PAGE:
Thursday, 8 December 2016

Peer Pressure: It Starts at Home

Dan and I are pretty strict about LB watching television, and I want to assure you that statement is being said with the least amount of pretension as possible. There is nothing worse than some sanctimonious parent smugly shrugging, "My perfect snowflake has no idea what that giant electrical box even does. She's too busy solving math problems for fun. Gosh, what a kid."

We have rules about t.v. being a privilege that must be earned and maintained, otherwise it goes away and she has to rely on her good ol' imagination for fun. Which is no fun for us. You guys, t.v. is the BEST babysitter! I'm always so sad when I have to take it away, because then I end up having to participate in elaborate games of My Little Pony, or Mommy and Sweetie, or Family Apartment.

And my imagination sucks.

Case in point:

LB:  "Mommy! Can you hear that beautiful song playing on the radio?! It's so fun! I think we should dance."

Me: "The radio isn't even on. What are you talking about?"

LB: *huff of irritation* "Mommy! We're JUST pretending!"

Oh...right, that.

I hate playing. I am a kick-ass story teller, I can bake with the best of 'em. Want to go for a walk? Let's do it! Playing...not my thing. Dan excels at playing, so that's his department.

Our general rule for LB is every Friday is family movie night, and a few days a week she's allowed to watch two shows in the afternoon, three max, and the shows are heavily vetted. Of the shows we think are age appropriate, not too sassy, not violent, and not rude, all of them run about twenty minutes long. That means I have about forty minutes to an hour to sit down with my tea and piss around on my phone.

What?

You thought I'd be doing something productive? In the words of the great Michelle Tanner, "AS IF."

Well, for the past oh...SIX MONTHS this has all changed and the rules got frigging tossed in an effort to survive. Lulu Bird is a really easy-going baby, but even easy-going babies are a lot of work, and drain your energy, and leave you feeling lifeless from exhaustion.

The t.v. got clicked on on May 15th and didn't get turned off until probably September. Whoops! What does it all mean? We created a t.v. monster of course. When I no longer felt like a lurching zombie, I was ready to enforce the old t.v. rules and LB was making it clear that I was going to have to pry the remote from her cold dead hands.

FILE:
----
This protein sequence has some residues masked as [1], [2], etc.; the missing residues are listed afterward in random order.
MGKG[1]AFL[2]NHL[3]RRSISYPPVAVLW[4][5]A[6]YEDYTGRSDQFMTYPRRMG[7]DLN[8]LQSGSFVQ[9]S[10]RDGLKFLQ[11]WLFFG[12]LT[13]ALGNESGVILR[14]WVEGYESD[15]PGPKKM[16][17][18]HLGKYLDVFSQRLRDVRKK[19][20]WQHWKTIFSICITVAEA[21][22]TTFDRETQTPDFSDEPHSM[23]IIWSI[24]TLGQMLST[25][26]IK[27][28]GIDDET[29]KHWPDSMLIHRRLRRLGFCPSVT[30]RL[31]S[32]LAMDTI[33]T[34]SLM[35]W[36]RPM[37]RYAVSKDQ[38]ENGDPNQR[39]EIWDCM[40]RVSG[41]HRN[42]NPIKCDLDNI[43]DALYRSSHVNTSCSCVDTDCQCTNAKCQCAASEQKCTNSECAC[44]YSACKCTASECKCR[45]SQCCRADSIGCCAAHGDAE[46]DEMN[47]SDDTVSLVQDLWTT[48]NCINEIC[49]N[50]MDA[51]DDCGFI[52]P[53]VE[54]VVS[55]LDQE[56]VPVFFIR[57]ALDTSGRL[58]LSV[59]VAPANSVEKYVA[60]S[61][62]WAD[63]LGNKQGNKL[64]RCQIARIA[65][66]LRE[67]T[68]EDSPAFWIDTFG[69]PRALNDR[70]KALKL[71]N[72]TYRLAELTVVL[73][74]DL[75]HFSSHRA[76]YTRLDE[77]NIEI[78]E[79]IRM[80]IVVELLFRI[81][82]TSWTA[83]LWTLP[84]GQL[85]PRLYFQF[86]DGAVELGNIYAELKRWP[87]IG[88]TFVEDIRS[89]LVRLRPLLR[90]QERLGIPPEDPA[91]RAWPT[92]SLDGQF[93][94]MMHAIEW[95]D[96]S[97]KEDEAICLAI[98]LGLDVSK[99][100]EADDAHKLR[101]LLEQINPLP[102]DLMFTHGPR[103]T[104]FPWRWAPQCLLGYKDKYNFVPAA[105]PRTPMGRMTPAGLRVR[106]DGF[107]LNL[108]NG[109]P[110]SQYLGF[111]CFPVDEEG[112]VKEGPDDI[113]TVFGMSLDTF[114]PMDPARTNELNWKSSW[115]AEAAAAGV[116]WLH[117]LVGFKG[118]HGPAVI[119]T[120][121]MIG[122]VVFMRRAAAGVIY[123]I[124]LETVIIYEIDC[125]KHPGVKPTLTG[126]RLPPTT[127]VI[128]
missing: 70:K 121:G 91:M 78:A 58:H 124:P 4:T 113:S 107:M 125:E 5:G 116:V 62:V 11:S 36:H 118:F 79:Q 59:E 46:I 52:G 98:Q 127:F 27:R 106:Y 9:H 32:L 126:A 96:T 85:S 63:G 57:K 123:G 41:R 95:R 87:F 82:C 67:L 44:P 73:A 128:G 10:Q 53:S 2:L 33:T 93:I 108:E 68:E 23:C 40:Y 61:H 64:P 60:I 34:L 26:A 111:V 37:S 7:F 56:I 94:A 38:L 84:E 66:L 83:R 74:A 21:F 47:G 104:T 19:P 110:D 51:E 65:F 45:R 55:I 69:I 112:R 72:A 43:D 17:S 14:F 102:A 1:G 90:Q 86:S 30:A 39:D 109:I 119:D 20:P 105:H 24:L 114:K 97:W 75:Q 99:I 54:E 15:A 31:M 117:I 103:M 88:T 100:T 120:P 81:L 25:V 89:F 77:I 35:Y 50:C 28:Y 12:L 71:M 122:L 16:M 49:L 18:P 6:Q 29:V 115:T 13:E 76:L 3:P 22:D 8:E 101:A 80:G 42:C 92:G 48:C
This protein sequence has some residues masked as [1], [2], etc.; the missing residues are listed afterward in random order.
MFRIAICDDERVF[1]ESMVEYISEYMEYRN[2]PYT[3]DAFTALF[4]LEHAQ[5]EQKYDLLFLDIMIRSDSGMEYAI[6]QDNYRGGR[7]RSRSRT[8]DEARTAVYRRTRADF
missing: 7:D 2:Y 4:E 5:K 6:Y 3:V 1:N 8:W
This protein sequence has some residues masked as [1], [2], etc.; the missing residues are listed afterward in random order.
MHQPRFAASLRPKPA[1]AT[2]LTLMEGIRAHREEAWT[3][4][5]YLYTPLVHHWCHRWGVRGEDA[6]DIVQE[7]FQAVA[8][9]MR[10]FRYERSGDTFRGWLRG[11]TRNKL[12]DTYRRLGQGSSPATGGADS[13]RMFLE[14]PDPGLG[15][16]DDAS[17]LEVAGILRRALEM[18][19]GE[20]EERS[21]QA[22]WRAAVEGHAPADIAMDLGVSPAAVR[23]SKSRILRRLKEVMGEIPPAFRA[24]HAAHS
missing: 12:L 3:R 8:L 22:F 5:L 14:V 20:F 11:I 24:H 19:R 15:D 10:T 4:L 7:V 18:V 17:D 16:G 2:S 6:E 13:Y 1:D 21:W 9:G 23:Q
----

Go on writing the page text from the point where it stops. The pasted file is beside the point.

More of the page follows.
It was rough.

Now the most common question I hear first thing every morning is: "ISITAT.V.DAYORAPLAYDAY?" Said in one hurried exclamation of morning breath, which said breath is then held baited as she waits for my response.

In the past when I'd tiredly mumble from my pillow, "For the love of...it's a play day sweetie. No t.v., it's a play day." I would of course get anguished cries of NO FAIR, as her tiny body crumpled into a heap on top of my head.

Now I get this:

"I have a great idea!" (said in a sing-songy voice). "Why don't me make it...a t.v. day."

I of course mumble, "No, it's a play day."

"Come on Mommy. Let's make it a t.v. day. What do you say? It's easy to turn on. We'll go to Netflix. Let's make it a t.v. day."

"Wha..? No! It's a play day! Don't try that on me."

"Instead of two shows, I only watch one."

"[LB] no! It's no shows today. Zero."

"Oh come on Mommy. It's just one show. Just one. That's not too bad. One show isn't too bad."

"I can't even with this. Are you peer pressuring me to watch t.v.?"

"Come on Mommy. Just turn it on for one show. I know you can do it."

Internet, I AM NOT EVEN KIDDING.  My four year old peer pressures me. It started with t.v. and has moved on to toys and donuts.

"Come on Mommy, let's go to Toys 'R' Us, and I'll just get one toy. It's only one, that's not a big deal. Just one toy. I'll pay for it."